Single op partition on GPU

This is an example to demonstrate how to build a simple op graph and run it on gpu.

This is an example to demonstrate how to build a simple op graph and run it on gpu.

Example code: sycl_single_op_partition.cpp

Some key take-aways included in this example:

  • how to build a single-op partition quickly

  • how to create an engine, allocator and stream

  • how to compile a partition

  • how to execute a compiled partition

Some assumptions in this example:

  • Only workflow is demonstrated without checking correctness

  • Unsupported partitions should be handled by users themselves

Public headers

To start using oneDNN Graph, we must include the dnnl_graph.hpp header file in the application. All the C++ APIs reside in namespace dnnl::graph.

#include "oneapi/dnnl/dnnl_graph.hpp"
#include "oneapi/dnnl/dnnl_graph_sycl.hpp"
#include "oneapi/dnnl/dnnl_sycl.hpp"
using namespace dnnl::graph;
using namespace sycl;

#include <assert.h>
#include <iostream>
#include <memory>
#include <vector>
#include <unordered_map>
#include <unordered_set>

#include "example_utils.hpp"
#include "graph_example_utils.hpp"

using namespace dnnl::graph;
using data_type = logical_tensor::data_type;
using layout_type = logical_tensor::layout_type;
using dim = logical_tensor::dim;
using dims = logical_tensor::dims;

sycl_single_op_partition_tutorial() function

Build Graph and Get Partitions

In this section, we are trying to create a partition containing the single op matmul without building a graph and getting partition.

Create first Matmul op (dnnl::graph::op) and attaches attributes to it, including transpose_a and transpose_b.

logical_tensor matmul_src0_desc {0, data_type::f32};
logical_tensor matmul_src1_desc {1, data_type::f32};
logical_tensor matmul_dst_desc {2, data_type::f32};
op matmul(0, op::kind::MatMul, {matmul_src0_desc, matmul_src1_desc},
        {matmul_dst_desc}, "matmul");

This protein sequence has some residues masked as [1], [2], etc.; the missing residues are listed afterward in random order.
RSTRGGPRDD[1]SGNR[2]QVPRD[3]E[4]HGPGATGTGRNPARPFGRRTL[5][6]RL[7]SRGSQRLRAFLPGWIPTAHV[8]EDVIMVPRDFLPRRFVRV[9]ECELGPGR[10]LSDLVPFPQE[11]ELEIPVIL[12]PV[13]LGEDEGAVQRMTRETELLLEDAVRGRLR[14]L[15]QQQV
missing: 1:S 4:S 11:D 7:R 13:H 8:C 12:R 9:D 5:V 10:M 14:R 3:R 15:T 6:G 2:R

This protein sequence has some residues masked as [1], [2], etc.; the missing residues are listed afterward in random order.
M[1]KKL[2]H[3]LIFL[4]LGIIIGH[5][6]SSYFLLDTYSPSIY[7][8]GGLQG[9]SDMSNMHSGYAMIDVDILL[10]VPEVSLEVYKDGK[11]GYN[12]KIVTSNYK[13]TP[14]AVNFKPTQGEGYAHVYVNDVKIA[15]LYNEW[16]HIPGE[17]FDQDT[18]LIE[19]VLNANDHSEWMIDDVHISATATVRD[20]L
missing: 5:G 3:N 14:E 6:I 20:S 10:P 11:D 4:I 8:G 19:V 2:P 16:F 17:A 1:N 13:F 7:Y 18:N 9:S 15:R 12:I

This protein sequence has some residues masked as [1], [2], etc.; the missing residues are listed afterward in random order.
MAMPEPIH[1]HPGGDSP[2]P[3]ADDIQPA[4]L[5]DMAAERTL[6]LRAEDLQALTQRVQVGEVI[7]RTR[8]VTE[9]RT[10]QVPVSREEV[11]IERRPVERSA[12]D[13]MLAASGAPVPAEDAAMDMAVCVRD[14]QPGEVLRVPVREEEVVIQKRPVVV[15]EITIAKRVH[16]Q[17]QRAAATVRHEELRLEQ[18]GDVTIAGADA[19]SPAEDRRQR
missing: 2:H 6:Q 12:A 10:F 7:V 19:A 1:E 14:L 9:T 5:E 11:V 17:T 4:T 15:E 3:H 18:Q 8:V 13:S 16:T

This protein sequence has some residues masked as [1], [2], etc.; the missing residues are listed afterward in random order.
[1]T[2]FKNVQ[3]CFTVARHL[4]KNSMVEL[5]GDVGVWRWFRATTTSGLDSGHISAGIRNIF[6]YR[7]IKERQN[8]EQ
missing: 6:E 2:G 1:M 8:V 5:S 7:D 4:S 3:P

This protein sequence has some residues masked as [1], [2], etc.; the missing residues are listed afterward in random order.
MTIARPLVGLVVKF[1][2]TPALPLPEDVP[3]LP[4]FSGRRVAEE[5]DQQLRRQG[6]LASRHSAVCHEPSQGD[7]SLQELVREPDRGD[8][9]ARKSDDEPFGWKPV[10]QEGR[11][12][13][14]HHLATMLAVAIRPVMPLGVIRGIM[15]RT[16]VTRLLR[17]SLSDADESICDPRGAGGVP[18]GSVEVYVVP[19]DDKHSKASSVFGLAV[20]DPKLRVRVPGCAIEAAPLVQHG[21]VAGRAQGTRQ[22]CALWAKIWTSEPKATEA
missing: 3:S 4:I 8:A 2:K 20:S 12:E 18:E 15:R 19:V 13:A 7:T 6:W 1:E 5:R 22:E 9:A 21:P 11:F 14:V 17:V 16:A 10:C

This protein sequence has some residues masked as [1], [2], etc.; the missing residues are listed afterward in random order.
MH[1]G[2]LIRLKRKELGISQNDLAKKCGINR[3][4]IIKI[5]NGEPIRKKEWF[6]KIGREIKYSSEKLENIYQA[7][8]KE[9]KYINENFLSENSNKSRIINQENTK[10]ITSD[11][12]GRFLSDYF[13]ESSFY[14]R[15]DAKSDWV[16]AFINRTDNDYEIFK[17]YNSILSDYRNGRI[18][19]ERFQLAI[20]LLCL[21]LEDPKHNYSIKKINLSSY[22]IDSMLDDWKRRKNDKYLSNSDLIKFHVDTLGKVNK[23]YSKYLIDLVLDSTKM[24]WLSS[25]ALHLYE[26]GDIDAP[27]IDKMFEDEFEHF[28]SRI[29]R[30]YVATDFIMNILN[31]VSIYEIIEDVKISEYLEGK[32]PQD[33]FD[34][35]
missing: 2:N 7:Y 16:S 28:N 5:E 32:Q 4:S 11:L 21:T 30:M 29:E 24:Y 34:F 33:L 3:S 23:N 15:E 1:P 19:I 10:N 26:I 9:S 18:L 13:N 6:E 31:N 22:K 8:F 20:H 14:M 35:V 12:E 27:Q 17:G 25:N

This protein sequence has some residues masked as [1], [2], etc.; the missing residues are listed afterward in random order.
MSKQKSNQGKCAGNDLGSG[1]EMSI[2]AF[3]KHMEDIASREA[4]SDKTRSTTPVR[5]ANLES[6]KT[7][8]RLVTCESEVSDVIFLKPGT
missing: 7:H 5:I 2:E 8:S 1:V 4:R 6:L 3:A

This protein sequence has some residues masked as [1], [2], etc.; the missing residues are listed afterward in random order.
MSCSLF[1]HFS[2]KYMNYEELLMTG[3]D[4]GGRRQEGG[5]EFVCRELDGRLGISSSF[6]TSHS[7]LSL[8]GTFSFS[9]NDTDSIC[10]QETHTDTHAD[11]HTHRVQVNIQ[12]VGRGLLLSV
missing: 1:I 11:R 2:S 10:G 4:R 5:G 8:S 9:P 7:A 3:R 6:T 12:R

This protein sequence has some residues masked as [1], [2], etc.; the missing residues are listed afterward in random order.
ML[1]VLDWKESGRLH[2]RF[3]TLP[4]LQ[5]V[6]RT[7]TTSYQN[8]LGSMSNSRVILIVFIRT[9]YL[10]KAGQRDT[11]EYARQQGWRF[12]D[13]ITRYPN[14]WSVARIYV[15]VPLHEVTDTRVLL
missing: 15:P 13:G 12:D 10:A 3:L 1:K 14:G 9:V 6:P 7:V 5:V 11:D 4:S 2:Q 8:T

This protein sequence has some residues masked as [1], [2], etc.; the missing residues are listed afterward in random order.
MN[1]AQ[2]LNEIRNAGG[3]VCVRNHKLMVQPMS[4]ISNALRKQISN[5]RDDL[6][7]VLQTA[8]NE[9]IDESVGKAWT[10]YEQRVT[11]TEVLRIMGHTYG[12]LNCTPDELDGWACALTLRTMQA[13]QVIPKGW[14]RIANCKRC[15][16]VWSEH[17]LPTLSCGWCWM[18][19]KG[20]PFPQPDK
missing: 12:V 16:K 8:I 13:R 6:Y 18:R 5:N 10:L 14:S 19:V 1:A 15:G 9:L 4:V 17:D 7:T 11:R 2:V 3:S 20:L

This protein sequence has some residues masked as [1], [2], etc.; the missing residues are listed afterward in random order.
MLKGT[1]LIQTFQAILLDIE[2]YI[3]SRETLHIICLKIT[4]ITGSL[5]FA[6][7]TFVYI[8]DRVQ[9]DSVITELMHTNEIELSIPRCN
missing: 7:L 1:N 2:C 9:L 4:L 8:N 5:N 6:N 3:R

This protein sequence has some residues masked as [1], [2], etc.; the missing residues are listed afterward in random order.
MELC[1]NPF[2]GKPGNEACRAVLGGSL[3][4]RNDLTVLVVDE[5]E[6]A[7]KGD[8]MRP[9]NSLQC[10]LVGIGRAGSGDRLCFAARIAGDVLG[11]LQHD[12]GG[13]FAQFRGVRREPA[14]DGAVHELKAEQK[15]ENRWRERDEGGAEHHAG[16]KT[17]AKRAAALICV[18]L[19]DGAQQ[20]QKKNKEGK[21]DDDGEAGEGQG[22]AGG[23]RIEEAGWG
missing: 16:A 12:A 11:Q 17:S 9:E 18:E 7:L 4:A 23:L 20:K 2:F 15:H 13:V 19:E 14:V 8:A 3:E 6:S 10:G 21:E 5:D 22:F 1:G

matmul.set_attr<bool>(op::attr::transpose_a, false);
matmul.set_attr<bool>(op::attr::transpose_b, false);

Compile and Execute Partition

In the real case, users like framework should provide device information at this stage. But in this example, we just use a self-defined device to simulate the real behavior.

Create a dnnl::graph::allocator with two user-defined dnnl_graph_sycl_allocate_f and dnnl_graph_sycl_deallocate_f call-back functions.

allocator alloc = sycl_interop::make_allocator(
        sycl_malloc_wrapper, sycl_free_wrapper);

Define SYCL queue (code outside of oneDNN graph)

sycl::queue q = (ekind == engine::kind::gpu)
        ? sycl::queue(
                sycl::gpu_selector_v, sycl::property::queue::in_order {})
        : sycl::queue(
                sycl::cpu_selector_v, sycl::property::queue::in_order {});

Create a dnnl::engine based on SYCL device and context. Also, set a user-defined dnnl::graph::allocator to this engine.

dnnl::engine eng = sycl_interop::make_engine_with_allocator(
        q.get_device(), q.get_context(), alloc);

Create a dnnl::stream on a given engine

dnnl::stream strm = dnnl::sycl_interop::make_stream(eng, q);

Skip building graph and getting partition, and directly create the single-op partition

partition part(matmul, dnnl::engine::kind::cpu);

Compile the partition to generate compiled partition with the input and output logical tensors.

compiled_partition cp = part.compile(inputs, outputs, eng);

Execute the compiled partition on the specified stream.

cp.execute(strm, inputs_ts, outputs_ts);